I am sure there are others out there who face dilemmas and impossible choices and maybe we can all get some help in seeing the trees and reconfiguring the forest.

The goal is to land in a comfortable nest, where the pieces of my art/business life come together and make sense. To that end, I am going to get them all out, dust them off, and move them around like jigsaw puzzle pieces – until they show me a picture.

The way I am going to do this in public with you is to blog all of it – over at least the next two weeks. Today is the first day of the second half of May and I am going to post something (whatever) everyday – at least until the end of the month.

During that endeavor, I am going to watch results.

I am going to watch my blog stats to see if they go up or down. Does frequency bring more readers?

I am going to watch the “subscribes” and “unsubscribe” on my email notification list, as there will be an email notice everyday for the rest of May, at least. That might irritate some – who knows. (You can join that list here if you want to be sure not to miss any of this saga.)

Interestingly, Mail Chimp seems to be impressed that I get 50-60% of my subscribers to open the emails. They’re impressed. I’m thinking WTF?

I am going to watch sales of Sheer Heaven, my workshops, and workbooks to see how they are affected as I continue to rearrange the website to make everything easier to access – and as I tell you about that process as it goes.

I am going to return serious attention to my wonderful, proprietary product, Sheer Heaven – which continues to sell even though I have been so neglectful of its marketing, but which deserves to be treated as a very special thing. I mean, who has a product so magical that nobody else in the world has? Hello? I should surely be on that bandwagon.

I have begun creating a wonderful online Market for WOW! Gallery, which I will share as I create it. I will watch how it is supported.

This will probably take more than two weeks, but in the end, I will have answers and I will decide to stay or go.

I hope you will join me on this adventure and that you will stick your two cents in whenever you have something to say.

This could be interesting, and we can certainly learn a lot.

Painting Orchids . . .

orchid2You may remember my excitement about buying and trying my first Orchids from Trader Joes back in December of 2012 (See this post).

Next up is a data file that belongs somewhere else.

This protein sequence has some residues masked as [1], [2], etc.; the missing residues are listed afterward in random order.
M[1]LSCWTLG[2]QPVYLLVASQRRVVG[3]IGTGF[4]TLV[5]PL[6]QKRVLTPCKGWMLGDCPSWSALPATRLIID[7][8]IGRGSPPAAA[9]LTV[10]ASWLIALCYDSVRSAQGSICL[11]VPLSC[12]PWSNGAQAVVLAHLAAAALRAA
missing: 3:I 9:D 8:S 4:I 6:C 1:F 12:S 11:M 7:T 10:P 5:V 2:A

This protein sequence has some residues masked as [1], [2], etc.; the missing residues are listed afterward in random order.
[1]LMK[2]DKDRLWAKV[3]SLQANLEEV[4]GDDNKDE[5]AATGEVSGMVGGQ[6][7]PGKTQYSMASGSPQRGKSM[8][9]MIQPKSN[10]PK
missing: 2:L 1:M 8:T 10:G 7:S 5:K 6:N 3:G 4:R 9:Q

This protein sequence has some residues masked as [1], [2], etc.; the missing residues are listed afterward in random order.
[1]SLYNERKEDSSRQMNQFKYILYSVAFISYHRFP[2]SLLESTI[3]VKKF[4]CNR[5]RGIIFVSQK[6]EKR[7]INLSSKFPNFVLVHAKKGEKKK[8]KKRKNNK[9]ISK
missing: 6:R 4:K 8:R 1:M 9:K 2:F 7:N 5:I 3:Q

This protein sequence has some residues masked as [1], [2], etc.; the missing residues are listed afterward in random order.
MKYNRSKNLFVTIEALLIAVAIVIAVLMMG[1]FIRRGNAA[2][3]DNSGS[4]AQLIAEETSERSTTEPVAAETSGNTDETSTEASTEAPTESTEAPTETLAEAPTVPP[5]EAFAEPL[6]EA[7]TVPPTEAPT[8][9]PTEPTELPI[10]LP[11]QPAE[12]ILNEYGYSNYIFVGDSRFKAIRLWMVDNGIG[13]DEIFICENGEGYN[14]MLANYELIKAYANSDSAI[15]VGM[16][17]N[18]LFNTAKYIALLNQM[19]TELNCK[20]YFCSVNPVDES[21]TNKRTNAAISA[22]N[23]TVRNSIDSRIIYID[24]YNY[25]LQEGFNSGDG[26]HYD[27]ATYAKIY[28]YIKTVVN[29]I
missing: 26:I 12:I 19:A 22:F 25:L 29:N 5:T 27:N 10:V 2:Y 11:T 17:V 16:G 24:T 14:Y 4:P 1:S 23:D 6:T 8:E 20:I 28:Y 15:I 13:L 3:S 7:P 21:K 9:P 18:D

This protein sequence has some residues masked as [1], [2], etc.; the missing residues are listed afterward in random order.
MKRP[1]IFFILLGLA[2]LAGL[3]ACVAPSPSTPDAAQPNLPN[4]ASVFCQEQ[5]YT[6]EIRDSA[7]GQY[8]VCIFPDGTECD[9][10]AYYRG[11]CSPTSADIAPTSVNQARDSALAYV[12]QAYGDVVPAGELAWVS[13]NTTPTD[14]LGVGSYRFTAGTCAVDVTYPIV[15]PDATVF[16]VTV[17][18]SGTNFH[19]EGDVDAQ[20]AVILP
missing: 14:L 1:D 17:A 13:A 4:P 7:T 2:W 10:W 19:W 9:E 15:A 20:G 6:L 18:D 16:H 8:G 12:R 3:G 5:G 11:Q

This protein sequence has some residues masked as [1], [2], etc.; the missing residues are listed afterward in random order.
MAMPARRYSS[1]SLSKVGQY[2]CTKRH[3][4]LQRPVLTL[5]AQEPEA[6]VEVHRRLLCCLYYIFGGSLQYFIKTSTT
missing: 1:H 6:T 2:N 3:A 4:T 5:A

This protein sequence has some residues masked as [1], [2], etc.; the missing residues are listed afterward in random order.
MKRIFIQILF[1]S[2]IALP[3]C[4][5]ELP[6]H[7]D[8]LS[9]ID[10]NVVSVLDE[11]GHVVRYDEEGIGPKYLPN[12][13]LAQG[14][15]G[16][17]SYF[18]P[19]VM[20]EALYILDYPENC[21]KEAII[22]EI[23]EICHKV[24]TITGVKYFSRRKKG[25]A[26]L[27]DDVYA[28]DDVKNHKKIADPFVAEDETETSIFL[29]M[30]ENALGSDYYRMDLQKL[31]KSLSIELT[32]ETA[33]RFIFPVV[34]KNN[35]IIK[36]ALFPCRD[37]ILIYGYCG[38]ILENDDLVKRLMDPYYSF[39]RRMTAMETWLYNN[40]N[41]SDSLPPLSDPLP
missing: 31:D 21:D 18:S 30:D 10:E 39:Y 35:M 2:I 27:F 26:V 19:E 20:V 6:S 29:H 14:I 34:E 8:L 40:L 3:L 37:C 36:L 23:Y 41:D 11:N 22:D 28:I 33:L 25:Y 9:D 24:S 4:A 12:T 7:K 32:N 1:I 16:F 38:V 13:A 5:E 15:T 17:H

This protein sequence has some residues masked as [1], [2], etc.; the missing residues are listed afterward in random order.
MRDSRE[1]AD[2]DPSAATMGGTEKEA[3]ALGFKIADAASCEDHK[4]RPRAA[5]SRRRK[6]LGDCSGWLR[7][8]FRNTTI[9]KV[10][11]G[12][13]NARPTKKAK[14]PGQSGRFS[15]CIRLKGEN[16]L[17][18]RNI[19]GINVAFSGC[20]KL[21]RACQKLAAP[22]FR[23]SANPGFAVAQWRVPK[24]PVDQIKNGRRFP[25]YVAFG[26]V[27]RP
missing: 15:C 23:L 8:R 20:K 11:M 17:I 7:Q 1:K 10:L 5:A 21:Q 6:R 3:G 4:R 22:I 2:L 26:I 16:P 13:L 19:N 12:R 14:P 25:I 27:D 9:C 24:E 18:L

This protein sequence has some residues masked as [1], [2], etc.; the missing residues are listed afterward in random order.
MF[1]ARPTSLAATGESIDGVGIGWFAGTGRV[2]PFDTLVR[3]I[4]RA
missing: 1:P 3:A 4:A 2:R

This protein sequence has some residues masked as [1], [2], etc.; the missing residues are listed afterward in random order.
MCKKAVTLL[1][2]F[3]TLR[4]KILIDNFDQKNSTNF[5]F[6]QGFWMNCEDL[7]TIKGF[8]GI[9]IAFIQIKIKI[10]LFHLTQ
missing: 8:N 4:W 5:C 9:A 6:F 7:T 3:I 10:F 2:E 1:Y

I took good care of them – all five that I ended up buying. I repotted them in Orchid mix fed them, and kept them in the garden room all year.

This Spring, I have been rewarded by three of the five re-blooming.

All this time, I thought they were three different types of orchids even though they all had the same leaf (I can be pretty dense sometimes). The flowers were different colors, so they were different, right?


That is the really great thing about drawing – you really SEE something. So, I finally realized that the structure of the flowers was identical, and these are actually the same type orchid - phalaenopsis orchids – the easiest kind to care for.

Above is the page I painted in my Stillman & Birn Beta journal.

The Orchids posed for me and were stellar models . . . compare this one to the top orchid on the page . . .

orchidmodel0The painting is a little less white than it should be, but that is because I hadn’t figured something out yet. This one is on the right of the middle group . . .

orchidmodel1And it turned out much more true to the actual color, and so did its pal on the left . . .



Because I discovered how the use of white watercolor could help.

This was not a DUH! moment. It was an AHA! moment. Here’s why:

You just don’t use white paint in watercolor. You use the paper color to keep whites. You add small bits of shadow colors to model the white flower or whatever.

But, when you work in a small journal format, it is very difficult to blend your subtle shading with water and keep it from tinting the white paper. It just flows too easily.

HOWEVER . . . if you paint the flower petal first with an opaque white – like Titanium white, the added color around the edges etc. does not flow easily, but rather, blends softly into the still wet white. It’s a wet into wet technique just like the other method, but the Titanium white is thicker and creamier, so it slows everything down and makes blending so easy.

This was a lovely discovery and will really help with my flower painting from now on.

Finally, my third model was a greenish color – which was challenging to match. . .

orchidmodel3I used my newly discovered technique on it as well. The painted version is the bottom one on the page above.

I seem to be attracted to botanical realism lately. I know I won’t give up my goofy art or my surrealism, but there is a lot of pleasure in trying to duplicate shapes and colors as they are.

It’s a beautiful Spring Sunday, and I have promised myself that my garden clean-up will be greatly advanced by the end of it. So, off I go . . .

Have a great Sunday.